25,000 old people died of hypothermia in their own homes last year - and this is how we treat nonces and criminals.
New prison has en suite cells and flatscreen televisions
Inmates at a new maximum-security prison are to have en-suite cells with flatscreen televisions.
By Auslan Cramb, Scottish Correspondent
Last Updated: 5:58PM GMT 01 Dec 2008
Prisoners at the privately-run HMP Addiewell in West Lothian will also be able to check dinner menus and order their meals in advance.
The first 30 prisoners - who volunteered to be housed there - will arrive next week.
Politicians have raised concerns over the level of comfort at the jail, but the new governor defended the modern facilities.
While many prisoners in Scotland still suffer Victorian conditions, the inmates at Addiewell will enjoy facilities including a Microsoft computer room, a library and a gym hall and fitness suite.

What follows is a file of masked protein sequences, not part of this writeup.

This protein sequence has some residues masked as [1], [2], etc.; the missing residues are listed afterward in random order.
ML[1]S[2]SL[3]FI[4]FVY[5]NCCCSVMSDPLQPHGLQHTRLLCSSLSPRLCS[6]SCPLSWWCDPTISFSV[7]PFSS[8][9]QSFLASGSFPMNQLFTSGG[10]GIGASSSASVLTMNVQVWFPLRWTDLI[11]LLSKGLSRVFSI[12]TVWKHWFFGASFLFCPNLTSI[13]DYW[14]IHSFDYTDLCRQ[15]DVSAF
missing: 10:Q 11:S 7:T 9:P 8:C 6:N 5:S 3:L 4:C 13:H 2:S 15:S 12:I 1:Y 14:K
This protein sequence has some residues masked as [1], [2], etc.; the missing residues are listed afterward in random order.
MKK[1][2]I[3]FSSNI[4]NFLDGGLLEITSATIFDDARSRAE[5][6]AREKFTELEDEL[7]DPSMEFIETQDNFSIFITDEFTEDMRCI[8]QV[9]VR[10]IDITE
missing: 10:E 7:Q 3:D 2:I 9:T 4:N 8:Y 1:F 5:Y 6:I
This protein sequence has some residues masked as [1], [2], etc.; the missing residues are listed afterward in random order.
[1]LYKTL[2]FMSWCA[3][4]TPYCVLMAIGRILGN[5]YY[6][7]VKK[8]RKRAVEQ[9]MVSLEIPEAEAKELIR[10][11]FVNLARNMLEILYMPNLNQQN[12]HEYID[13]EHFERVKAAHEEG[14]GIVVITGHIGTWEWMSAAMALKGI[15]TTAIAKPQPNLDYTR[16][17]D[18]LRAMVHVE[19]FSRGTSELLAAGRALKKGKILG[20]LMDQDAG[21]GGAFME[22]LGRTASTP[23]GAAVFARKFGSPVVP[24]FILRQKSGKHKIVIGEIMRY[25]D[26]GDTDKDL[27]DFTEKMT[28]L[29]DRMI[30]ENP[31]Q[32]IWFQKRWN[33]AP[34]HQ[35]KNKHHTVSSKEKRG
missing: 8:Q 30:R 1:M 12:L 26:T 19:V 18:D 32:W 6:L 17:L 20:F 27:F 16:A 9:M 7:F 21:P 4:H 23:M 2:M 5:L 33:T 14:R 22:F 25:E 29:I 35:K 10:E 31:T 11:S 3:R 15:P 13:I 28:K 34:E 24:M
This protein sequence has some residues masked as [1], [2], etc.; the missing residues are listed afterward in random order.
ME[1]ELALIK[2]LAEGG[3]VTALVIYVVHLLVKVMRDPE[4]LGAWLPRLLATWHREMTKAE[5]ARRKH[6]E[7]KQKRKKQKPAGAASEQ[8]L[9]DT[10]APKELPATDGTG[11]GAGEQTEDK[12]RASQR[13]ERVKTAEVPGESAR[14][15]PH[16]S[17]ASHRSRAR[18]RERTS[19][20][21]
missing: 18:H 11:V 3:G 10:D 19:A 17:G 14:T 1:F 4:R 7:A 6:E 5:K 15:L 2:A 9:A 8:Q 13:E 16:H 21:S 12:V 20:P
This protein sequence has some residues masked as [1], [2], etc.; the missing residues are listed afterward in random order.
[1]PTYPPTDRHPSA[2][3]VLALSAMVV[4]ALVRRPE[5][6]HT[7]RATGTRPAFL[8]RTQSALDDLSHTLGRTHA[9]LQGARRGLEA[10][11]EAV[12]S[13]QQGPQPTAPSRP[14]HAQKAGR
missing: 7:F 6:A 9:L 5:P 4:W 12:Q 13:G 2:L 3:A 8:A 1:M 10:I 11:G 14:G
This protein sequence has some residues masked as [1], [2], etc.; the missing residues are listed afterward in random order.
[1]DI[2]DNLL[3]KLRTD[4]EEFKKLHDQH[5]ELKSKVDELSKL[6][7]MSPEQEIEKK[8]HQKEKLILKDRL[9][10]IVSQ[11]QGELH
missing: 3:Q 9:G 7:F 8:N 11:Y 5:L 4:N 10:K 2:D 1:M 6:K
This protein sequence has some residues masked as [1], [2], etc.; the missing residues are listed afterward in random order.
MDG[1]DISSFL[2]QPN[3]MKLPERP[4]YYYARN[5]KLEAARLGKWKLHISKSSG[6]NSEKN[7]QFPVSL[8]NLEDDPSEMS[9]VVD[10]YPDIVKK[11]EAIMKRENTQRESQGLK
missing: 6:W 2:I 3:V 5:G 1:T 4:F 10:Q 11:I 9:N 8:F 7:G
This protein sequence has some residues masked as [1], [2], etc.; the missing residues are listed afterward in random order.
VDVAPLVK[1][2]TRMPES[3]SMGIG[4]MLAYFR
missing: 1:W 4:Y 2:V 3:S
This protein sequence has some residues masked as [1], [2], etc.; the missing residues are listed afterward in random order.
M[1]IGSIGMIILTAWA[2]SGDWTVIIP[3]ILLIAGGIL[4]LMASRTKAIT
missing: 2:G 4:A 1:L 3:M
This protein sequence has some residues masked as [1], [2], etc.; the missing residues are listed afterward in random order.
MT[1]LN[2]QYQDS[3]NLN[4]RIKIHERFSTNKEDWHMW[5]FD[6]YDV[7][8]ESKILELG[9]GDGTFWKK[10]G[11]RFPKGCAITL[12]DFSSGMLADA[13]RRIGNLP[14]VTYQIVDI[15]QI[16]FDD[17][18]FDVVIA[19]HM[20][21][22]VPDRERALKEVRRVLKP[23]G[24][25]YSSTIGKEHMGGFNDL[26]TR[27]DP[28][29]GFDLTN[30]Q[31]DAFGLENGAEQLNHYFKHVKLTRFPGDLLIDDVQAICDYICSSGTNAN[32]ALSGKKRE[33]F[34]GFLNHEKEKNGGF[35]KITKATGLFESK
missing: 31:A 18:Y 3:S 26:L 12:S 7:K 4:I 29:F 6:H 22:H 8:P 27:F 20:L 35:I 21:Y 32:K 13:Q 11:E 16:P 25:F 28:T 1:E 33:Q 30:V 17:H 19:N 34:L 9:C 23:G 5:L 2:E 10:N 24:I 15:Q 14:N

The 12 wings also have "electronic kiosks" so that prisoners can check menus and order meals, check how much money they have in their accounts, top-up phone accounts and order goods from the canteen.
Audrey Park, the prison director (governor), said that only flatscreen televisions were available to purchase, they were "only 15in" and they came with Freeview built in.
She added: "You can't not have it. I would describe the cells as decent cells for a 21st-century Scotland where prisoners have the ability to shower in their cell.
"At the end of the day, any prison cell is a concrete box which we shut at night. The punishment is losing one's liberty.
"I'm always hoping for innovation and prepared to try things without getting lambasted by the media."
But Bill Aitken, the Scottish Tory justice spokesman, questioned whether the conditions would provide a real deterrent.
He said: "I do not wish prisoners to live in Dickensian squalor, but there does come a time when the level of comfort does not provide any real deterrent to offending.
"By the sounds of Addiewell, we have reached that stage there.
"There are many people who might think that in these times of financial hardship, prisoners are getting a chance to live in conditions not available to the poorer, law-abiding sections of our society."